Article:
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Shoes May Have Been Helping Coronavirus Spread Across Communities

Health experts are calling for new recommendations to improve safety practices in hospitals and other areas that manage people with COVID-19. The call comes after researchers discovered new ways that help in rapid spread of the novel coronavirus. 

A new study shows that infected people can release the virus into the air for up to 4 meters or 13 feet. Researchers also found that people carry the coronavirus to various places through their contaminated shoes, IFLScience reported.

Previous studies suggested that the virus can get into people mainly by breathing or touching respiratory droplets from infected people. Researchers said the latest findings provide new information on contamination conditions. 

“The extremely fast transmission capability of severe acute respiratory syndrome coronavirus 2 (SARS-CoV-2) has aroused concern about its various transmission routes,” the Centers for Disease Control and Prevention (CDC) said in a report.

For the study, researchers analyzed air and surfaces at Huoshenshan Hospital in Wuhan, China. They took samples from indoor air and air outlets and items that may have been contaminated in an intensive care unit (ICU) and a general COVID-19 ward. 

Results showed that the ICU had a 43.5 percent viral contamination while the general ward had less than 8 percent. The coronavirus appeared in floor samples, trash cans, sickbed handrails, doorknobs and computer mice.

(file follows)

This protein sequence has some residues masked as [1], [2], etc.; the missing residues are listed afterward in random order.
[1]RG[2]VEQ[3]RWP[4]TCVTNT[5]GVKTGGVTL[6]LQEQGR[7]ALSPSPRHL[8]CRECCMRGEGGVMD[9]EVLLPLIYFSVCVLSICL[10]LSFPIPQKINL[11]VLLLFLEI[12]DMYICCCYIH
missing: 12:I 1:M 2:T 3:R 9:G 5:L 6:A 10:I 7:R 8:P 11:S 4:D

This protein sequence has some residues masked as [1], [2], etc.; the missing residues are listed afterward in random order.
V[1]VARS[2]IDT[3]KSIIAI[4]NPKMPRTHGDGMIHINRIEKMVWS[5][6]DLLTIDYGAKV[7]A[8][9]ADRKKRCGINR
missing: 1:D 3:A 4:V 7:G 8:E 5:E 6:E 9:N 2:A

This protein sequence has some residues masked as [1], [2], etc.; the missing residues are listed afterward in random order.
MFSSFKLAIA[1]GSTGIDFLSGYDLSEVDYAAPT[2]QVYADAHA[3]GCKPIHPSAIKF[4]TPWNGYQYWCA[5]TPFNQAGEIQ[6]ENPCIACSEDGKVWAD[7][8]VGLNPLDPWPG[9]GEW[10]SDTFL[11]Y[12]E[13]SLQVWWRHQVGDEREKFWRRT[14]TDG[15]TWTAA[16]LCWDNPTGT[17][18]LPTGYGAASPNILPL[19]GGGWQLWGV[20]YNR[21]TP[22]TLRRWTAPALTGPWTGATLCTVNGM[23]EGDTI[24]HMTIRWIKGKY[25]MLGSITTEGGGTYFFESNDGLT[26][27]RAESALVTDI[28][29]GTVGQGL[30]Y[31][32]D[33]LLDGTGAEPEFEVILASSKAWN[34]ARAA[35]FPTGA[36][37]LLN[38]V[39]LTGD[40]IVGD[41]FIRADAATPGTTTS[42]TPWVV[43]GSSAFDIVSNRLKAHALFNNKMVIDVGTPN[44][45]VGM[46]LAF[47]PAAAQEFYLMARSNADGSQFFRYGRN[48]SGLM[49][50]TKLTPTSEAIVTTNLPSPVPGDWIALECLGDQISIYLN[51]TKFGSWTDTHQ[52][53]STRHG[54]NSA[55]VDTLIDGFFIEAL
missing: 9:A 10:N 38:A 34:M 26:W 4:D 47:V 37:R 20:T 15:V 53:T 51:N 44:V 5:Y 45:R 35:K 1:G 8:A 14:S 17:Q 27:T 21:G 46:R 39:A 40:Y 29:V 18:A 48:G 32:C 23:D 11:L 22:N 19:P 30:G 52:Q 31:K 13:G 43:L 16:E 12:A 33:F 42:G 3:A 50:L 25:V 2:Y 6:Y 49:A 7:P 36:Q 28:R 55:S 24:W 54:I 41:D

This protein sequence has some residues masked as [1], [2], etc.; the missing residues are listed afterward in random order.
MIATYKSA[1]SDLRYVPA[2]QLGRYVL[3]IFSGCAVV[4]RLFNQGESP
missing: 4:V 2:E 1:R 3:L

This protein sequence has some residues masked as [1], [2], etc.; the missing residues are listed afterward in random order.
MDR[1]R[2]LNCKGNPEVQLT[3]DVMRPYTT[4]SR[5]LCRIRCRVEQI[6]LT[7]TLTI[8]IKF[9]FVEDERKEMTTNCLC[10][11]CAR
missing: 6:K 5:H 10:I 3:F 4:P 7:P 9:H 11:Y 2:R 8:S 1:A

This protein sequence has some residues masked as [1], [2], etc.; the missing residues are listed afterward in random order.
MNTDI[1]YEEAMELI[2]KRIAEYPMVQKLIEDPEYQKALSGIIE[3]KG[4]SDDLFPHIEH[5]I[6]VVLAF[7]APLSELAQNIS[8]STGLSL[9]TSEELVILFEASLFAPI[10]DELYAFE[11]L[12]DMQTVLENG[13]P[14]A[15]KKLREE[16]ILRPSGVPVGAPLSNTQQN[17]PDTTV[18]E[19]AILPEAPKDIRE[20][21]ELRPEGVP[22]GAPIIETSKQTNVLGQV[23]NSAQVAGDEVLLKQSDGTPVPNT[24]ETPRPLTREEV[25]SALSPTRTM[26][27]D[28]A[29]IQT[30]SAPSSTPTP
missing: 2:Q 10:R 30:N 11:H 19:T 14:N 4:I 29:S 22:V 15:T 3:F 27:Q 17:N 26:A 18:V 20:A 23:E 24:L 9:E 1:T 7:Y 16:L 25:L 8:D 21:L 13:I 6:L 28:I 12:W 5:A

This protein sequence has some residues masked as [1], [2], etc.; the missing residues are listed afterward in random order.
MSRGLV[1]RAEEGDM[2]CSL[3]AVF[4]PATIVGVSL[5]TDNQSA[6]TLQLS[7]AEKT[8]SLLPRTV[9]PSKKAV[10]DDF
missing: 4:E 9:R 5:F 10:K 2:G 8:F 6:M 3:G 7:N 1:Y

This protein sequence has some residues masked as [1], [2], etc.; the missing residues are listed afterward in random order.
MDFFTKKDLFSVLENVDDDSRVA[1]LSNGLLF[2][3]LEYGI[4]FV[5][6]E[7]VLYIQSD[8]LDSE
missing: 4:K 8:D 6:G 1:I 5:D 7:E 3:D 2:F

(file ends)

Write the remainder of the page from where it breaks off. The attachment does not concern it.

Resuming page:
But the virus also reached the areas without the presence of patients. Researchers said nearly half of all samples from ICU medical staff shoe soles tested positive for the coronavirus. 

However, the team noted the study has some limitations. They did not test whether the virus present on items or surfaces could still infect people and cause COVID-19. 

They also failed to determine the certain amount of virus in the air that could be considered as “infectious dose.” But the findings have been considered for new recommendations to enhance safety practices in different settings, including hospitals.

The CDC said frontliners and other people who deal with COVID-19 patients should regularly disinfect their shoe soles before leaving facilities. The agency aims to set stricter safety measures for medical staff and other hospital employees working in close contact with patients in the ICU. 

Shoes and COVID-19 A new study shows that infected people can release the virus into the air for up to 4 meters or 13 feet and that people could carry the coronavirus to various places through their contaminated shoes. Pexels.com





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